A few months ago I wrote talking about the process of moving from one Spoon's group to two Spoon's groups. I spoke a little about some of the pain and difficulty involved and how we were stepping out in faith to create something new. Now that we are well into this process, I have a few more reflections I can share with you all.
Something I have discovered in this process is the importance of prayer and fasting when stepping out like this. After spending a day praying and fasting as the leadership team, we got a much clearer sense of what it is God is seeking to do with our Wednesday group, and have been able to press forward with much more confidence, knowing that we are called to lead a group which is inspired by and related to Spoon's, but not identical. This correction was so encouraging for us, and helped us to persevere.
The first few weeks were difficult, getting so few at meetings. After a while though, we started to develop relationships with people, and now have a decent group who come along to our socials. This isn't just a matter of blindly continuing in what you have already been doing though, it is so important to meet people where they are, not where you are.
Our existing format was great for us, but not for the people we longed to see joining our group. So we listened to God, and we shook it up. Now we're running a series of socials for all different tastes to get people interested and along before we get started with an Alpha course in September.
Thank you all for your prayers, we encourage you to keep us in your prayers as we carry on in our journey of working out what following Jesus in the whole of life looks like for 18-30s in Widnes.
It’s that time of year again, the sun is out, calves are out, gardens are beginning to take shape again, walking into church you are greeted with a drop in temperature (actually that’s true all year, it’s just that it’s pleasant when it’s like this!). But it is not just the weather that marks this season as strange. Take a look around the church and you’ll see. The Sunday morning service music has been led on the organ; this can mean only one thing: Keswick! Take a peek in the south transept; you will see piles of camping equipment from the tower which have been cleaned, counted, and checked; this too can mean only one thing: New wine! Hang around Janice for long enough and you’ll hear all about a mad rush for permission slips before Wednesday; this also can mean only one thing: Soul Survivor!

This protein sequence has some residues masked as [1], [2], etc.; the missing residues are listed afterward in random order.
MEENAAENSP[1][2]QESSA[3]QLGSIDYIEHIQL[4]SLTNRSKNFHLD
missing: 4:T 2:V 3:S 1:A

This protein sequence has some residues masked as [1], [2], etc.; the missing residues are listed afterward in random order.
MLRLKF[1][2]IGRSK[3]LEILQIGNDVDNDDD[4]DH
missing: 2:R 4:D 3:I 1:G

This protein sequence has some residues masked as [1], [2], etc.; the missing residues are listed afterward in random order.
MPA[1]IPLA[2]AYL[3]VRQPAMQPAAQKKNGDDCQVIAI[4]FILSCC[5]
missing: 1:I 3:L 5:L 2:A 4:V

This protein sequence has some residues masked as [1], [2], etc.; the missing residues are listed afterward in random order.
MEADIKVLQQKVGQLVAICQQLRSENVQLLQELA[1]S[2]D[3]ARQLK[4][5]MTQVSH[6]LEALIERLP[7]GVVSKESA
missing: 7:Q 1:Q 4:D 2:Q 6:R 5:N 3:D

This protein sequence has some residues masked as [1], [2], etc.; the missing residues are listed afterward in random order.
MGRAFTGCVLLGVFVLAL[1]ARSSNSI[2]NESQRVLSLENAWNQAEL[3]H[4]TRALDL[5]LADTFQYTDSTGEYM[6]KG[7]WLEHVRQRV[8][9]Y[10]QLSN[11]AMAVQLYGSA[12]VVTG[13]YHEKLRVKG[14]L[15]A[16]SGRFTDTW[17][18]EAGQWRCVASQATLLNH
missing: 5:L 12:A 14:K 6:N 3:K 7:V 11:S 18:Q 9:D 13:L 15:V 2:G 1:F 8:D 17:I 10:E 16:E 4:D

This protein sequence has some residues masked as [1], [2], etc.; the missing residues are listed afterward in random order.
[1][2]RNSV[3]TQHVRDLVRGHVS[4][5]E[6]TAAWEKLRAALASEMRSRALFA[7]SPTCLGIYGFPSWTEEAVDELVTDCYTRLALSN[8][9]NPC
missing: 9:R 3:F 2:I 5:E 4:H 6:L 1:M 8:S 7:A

So why is it that so many of us head various distances across the country to go to these summer conventions, gatherings, and festivals?
One key thing to notice is that we usually go together, and even when we don’t we meet people there. If you pick up a Bible and start reading from the beginning, you’ll notice that everything is “good” to start off with, but keep reading and you soon arrive at a “not good” (go on, I’ll wait).
That’s right, Genesis 2:18 has the first “not good” of the Bible with “it is not good for man to be alone”. One key thing that summer gatherings (or in fact any extended time together as a church) do, is to remind us not only of this, but of how good it is to be together. When we come together we are reminded of the goodness of being together. Of our faith’s roots in an actual family who actually lived in the actual middle east, and of our calling to be part of God’s family. It all feels very real when you are seeing your brothers and sisters every single day; this reality, in the arguments and heart to hearts with which extended time replaces polite nods and small talk, brings us closer together, and points us all towards the real God!
It’s a chance to learn from some very well learned people as well. Where else can you get so many people with so much knowledge about God together talk to non-academics like us? We go to these places to hear about God from lots of different angles, and it’s there back in our churches too, as we gather for lunch or tea or cocoa and talk about things we’ve heard in seminars and try to make sense of them as a church.